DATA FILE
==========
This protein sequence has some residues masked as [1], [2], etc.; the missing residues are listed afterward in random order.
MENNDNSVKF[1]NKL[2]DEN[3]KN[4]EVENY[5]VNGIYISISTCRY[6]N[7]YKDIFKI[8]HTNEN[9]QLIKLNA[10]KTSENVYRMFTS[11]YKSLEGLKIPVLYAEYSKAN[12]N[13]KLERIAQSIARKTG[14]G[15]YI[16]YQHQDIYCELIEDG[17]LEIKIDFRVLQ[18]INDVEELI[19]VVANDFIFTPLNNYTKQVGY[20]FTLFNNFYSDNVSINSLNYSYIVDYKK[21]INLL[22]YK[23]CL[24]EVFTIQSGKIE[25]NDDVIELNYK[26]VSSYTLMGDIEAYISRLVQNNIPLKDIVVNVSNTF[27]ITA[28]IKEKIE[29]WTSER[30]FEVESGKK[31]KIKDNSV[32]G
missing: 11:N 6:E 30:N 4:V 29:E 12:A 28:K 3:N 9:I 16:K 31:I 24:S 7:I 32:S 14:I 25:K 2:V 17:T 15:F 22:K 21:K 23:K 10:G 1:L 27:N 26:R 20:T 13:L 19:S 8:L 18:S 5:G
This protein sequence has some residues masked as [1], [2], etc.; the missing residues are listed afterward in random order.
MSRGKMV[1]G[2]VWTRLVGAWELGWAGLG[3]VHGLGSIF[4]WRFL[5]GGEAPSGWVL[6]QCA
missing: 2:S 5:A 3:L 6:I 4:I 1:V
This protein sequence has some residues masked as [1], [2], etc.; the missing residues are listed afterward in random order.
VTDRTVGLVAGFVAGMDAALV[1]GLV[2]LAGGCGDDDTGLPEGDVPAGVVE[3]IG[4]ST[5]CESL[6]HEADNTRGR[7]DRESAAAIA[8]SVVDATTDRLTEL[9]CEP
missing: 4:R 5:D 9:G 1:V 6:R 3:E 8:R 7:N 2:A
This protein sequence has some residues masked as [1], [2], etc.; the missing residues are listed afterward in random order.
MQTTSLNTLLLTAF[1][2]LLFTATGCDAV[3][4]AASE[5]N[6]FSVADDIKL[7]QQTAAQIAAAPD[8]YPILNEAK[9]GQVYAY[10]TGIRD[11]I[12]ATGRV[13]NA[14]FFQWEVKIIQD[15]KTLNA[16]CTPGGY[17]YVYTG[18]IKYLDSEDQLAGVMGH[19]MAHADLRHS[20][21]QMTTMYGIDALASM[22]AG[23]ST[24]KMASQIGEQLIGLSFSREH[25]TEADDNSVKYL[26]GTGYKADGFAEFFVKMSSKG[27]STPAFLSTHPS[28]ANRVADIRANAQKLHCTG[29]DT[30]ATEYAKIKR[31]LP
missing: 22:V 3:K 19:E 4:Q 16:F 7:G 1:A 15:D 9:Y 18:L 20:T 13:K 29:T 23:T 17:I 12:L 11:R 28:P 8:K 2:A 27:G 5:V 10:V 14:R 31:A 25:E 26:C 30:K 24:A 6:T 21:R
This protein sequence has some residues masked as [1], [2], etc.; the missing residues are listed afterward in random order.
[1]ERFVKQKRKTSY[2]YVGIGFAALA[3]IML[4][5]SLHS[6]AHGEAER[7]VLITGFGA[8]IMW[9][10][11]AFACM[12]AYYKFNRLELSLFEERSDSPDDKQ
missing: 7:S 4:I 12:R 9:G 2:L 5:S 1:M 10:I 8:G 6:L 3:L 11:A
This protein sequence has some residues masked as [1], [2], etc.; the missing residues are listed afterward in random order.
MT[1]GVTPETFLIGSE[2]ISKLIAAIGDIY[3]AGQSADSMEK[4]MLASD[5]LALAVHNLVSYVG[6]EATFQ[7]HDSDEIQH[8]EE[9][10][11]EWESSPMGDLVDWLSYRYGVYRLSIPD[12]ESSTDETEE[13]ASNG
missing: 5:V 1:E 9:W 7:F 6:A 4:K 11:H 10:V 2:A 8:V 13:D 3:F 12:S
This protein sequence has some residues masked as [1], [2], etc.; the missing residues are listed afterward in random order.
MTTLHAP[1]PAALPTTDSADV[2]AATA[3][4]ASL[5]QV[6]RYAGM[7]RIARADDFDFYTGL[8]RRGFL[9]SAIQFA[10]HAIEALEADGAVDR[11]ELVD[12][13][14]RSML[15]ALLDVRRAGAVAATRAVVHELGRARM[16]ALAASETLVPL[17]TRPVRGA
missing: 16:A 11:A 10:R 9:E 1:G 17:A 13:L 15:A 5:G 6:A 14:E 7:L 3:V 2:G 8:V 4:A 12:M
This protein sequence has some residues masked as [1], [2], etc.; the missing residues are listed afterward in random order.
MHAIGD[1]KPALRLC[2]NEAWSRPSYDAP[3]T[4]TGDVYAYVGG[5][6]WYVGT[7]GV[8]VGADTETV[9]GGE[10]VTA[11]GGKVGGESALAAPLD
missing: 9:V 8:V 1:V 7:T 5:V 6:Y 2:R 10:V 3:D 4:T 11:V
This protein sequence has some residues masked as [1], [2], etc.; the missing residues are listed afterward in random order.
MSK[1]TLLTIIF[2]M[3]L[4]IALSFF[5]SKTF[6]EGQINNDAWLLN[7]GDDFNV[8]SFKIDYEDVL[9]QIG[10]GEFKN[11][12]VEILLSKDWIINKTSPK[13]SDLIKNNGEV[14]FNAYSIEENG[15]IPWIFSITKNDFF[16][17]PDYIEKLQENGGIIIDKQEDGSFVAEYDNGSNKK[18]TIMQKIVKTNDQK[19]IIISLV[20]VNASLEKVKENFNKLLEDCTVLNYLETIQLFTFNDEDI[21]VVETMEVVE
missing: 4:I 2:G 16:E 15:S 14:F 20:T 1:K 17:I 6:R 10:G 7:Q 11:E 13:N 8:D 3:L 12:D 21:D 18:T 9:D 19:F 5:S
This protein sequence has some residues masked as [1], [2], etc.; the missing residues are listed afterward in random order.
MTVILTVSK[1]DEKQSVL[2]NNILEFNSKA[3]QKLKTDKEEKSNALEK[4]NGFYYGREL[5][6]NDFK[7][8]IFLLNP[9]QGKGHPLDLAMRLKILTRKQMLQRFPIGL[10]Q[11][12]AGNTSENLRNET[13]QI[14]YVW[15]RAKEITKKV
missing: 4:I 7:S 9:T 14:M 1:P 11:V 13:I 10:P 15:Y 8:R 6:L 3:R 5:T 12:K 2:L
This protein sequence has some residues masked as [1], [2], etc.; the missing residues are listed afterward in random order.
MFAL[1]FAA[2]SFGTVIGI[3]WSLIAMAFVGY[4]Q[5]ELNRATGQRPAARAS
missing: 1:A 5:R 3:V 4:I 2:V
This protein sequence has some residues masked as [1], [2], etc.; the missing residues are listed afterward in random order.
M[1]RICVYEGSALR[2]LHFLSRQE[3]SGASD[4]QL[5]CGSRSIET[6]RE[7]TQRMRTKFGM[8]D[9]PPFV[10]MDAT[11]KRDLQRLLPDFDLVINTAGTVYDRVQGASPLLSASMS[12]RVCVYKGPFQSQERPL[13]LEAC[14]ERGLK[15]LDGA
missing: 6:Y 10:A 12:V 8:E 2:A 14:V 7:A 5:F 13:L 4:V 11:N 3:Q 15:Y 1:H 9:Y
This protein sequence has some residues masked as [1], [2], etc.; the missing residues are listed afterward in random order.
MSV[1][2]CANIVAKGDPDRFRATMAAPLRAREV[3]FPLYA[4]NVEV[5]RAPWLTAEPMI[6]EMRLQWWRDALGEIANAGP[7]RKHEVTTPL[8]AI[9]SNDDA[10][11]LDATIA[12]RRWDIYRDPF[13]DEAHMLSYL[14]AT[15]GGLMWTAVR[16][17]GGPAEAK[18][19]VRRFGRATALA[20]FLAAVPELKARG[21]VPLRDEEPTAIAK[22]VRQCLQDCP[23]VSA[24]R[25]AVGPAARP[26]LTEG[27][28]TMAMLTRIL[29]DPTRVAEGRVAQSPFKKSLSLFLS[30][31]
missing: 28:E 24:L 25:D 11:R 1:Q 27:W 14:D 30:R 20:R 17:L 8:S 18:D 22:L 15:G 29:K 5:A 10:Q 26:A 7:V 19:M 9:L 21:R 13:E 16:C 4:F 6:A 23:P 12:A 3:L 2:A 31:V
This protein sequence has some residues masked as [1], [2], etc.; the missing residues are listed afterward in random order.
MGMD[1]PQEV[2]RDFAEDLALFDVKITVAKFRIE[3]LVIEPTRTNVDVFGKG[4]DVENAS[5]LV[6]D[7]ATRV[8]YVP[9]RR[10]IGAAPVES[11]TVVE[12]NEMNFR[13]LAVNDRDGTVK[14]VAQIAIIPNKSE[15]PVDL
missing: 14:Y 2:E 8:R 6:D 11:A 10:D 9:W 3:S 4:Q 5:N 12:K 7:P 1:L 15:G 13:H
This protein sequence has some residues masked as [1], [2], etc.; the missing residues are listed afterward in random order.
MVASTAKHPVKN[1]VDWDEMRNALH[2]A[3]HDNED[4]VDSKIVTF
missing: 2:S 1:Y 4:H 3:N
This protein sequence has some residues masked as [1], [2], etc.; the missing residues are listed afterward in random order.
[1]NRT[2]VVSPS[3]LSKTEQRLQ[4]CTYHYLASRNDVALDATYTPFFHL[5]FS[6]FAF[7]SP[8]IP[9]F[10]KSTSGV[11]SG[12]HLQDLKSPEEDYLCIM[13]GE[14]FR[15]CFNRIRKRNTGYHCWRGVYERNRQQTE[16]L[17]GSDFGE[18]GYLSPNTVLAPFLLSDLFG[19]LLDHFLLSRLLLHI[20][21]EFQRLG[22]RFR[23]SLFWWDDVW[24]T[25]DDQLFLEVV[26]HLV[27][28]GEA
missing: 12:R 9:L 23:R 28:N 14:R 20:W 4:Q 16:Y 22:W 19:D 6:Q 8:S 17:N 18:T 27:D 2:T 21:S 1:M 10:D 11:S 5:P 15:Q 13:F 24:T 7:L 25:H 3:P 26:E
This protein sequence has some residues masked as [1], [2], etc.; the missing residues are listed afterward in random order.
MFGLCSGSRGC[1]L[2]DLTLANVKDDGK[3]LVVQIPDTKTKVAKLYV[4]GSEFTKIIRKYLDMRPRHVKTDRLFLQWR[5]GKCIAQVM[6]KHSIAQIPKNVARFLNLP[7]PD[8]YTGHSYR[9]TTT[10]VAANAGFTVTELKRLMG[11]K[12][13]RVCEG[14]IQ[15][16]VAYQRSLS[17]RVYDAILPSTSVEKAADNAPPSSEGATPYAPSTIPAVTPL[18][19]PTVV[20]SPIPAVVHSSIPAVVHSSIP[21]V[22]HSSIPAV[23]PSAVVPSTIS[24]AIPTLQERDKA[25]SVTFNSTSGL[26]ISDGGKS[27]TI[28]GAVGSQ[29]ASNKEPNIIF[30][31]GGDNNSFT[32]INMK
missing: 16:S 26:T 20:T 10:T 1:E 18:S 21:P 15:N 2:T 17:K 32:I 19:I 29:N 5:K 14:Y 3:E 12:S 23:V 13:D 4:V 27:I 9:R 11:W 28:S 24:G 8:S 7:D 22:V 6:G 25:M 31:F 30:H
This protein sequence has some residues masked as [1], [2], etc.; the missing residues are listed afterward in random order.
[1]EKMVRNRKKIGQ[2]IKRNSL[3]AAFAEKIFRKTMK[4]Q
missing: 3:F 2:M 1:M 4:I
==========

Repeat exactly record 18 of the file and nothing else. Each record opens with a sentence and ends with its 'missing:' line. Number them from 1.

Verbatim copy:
This protein sequence has some residues masked as [1], [2], etc.; the missing residues are listed afterward in random order.
[1]EKMVRNRKKIGQ[2]IKRNSL[3]AAFAEKIFRKTMK[4]Q
missing: 3:F 2:M 1:M 4:I